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Public Statues and Sculpture Association

George Whitfield Seale (c.1835–1900)

Sculptor born in Priston, Somerset, the younger son of John Seale, a mason and builder. While his older brother, John Wesley Seale (1825–1885), continued the family’s architectural sculpture business, George Whitfield Seale pursued an independent path. By the 1860s he seems to have been living in Lyndhurst, Hampshire, where, in William White’s church of St Michael and All Angels he carved ‘many varieties of leaves’ in the capitals, as well as ‘the pulpit, with its statues, including a vibrant St Michael’ (O’Brien et al, 2018, p. 373) and in 1869 was married to Mary Alexander. By 1871, however, he had, like his brother, moved to south London, and by 1881 at the latest was operating from an address in Brixton. His other work includes a series of panels (signed) illustrating the Arts and Sciences on Woodgate and Collcutt’s Library and Museum, Blackburn, Lancashire (1872–74); the carved tympanum and associated relief panels on William Waddington & Sons’ Atkinson Library and Art Gallery, Southport, Merseyside (1876–78); some of the decorative carving on Davis and Emmanuel’s City of London School (1881–82); and all the carving of the reredos in J.D. Sedding’s St Clement’s Church, Boscombe, Bournemouth (1882–83). The Builder (18 November 1882, p. 665) thought the reredos – designed by Sedding – a work of the highest quality: ‘We have had an opportunity of seeing, at the studio of its sculptor, Mr. G. W. Seale, Coldharbour-lane, Brixton, a reredos which is noteworthy not only on account of the elaborateness of its design and the excellence of its workmanship, but from the probability that it is the largest work of the kind executed in this country since the Reformation.’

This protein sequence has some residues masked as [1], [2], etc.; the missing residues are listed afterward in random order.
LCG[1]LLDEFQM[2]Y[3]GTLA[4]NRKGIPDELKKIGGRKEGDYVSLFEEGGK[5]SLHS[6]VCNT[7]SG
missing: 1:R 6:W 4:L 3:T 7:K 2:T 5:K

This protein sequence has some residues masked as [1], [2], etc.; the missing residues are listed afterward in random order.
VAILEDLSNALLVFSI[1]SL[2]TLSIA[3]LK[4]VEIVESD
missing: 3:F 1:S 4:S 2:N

Bibliography: The Builder, 18 November 1882, p. 665; T. Cavanagh, Public Sculpture of South London, Liverpool, 2007, pp. xiii, xiv; Mapping Sculpture; E. Morris and E. Roberts, Public Sculpture of Cheshire and Merseyside, Liverpool, 2012, pp. 204–05; C. O’Brien et al, Hampshire: South (The Buildings of England), London, 2018, pp. 149, 373; P. Ward-Jackson, Public Sculpture of the City of London, Liverpool, 2003, pp. 425, 426.

Terry Cavanagh December 2023